Small-scale spatial variability of particle concentrations and traffic levels in Montreal: a pilot study

Sci Total Environ. 2005 Feb 15;338(3):243-51. doi: 10.1016/j.scitotenv.2004.07.013.


Little is known about the particulate exposure of populations living along major urban roads. The objective of this pilot study was to explore the small-scale spatial and temporal variability of the absorption coefficient of PM2.5 filters, as a surrogate for elemental carbon, in relation to levels of PM2.5, at residential sites with varying traffic densities in a large Canadian city. Concurrent 24-h measurements were performed at four residential sites during 7 weeks. A gradient existed across all four sites for the absorption coefficient of the filters (and NO2 levels). In contrast, the levels of PM2.5 were quite similar at all sites. The difference in the filter absorption coefficient of PM2.5 filters, between an urban background and a residential traffic site (with about 30000 vehicles/day), expressed as a percentage of the background site, was 40%. These results indicate that spatial variability in PM2.5 absorption coefficient can be observed with traffic intensity on a small scale within a North American city and suggests that regression modelling approaches similar to those used in European studies could be used to estimate exposure of the general population to traffic-related particles on a local scale in North America.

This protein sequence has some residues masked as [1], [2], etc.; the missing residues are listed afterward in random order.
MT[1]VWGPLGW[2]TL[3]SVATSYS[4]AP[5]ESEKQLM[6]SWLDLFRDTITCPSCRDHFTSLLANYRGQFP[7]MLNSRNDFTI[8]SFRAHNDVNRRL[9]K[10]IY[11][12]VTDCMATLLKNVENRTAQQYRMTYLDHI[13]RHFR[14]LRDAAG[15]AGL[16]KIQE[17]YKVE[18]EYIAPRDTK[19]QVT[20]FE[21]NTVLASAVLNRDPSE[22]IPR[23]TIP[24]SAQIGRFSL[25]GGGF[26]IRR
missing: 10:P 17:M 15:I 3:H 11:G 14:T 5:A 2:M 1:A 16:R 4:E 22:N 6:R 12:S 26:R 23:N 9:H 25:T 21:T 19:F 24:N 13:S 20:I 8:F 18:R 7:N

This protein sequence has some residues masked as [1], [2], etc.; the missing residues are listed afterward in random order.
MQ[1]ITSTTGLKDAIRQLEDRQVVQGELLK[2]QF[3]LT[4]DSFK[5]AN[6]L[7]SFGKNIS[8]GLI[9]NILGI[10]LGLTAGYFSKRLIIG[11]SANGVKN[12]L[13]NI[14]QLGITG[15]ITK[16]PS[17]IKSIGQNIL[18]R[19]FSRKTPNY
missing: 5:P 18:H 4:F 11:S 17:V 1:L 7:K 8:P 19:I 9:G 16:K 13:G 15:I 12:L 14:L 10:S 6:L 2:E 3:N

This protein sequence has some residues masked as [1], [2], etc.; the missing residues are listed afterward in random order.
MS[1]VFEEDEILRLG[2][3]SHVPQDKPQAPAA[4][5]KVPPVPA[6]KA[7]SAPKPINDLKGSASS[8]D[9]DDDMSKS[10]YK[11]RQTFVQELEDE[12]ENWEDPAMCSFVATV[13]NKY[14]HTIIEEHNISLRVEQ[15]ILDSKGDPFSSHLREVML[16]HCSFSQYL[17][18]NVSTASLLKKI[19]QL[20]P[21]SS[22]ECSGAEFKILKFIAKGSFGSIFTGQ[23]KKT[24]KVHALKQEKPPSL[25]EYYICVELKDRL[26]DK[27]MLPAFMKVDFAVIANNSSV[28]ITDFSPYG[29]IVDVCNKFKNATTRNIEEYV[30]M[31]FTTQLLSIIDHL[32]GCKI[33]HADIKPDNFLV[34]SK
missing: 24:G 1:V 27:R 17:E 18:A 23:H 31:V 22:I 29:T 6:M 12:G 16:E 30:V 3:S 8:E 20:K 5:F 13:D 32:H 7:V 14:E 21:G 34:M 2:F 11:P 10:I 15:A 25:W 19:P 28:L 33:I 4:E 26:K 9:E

Publication types

  • Research Support, Non-U.S. Gov't

MeSH terms

  • Absorption
  • Air Pollutants / analysis*
  • Environmental Exposure*
  • Environmental Monitoring
  • Filtration
  • Humans
  • Particle Size
  • Quebec
  • Regression Analysis
  • Risk Assessment
  • Vehicle Emissions / analysis*


  • Air Pollutants
  • Vehicle Emissions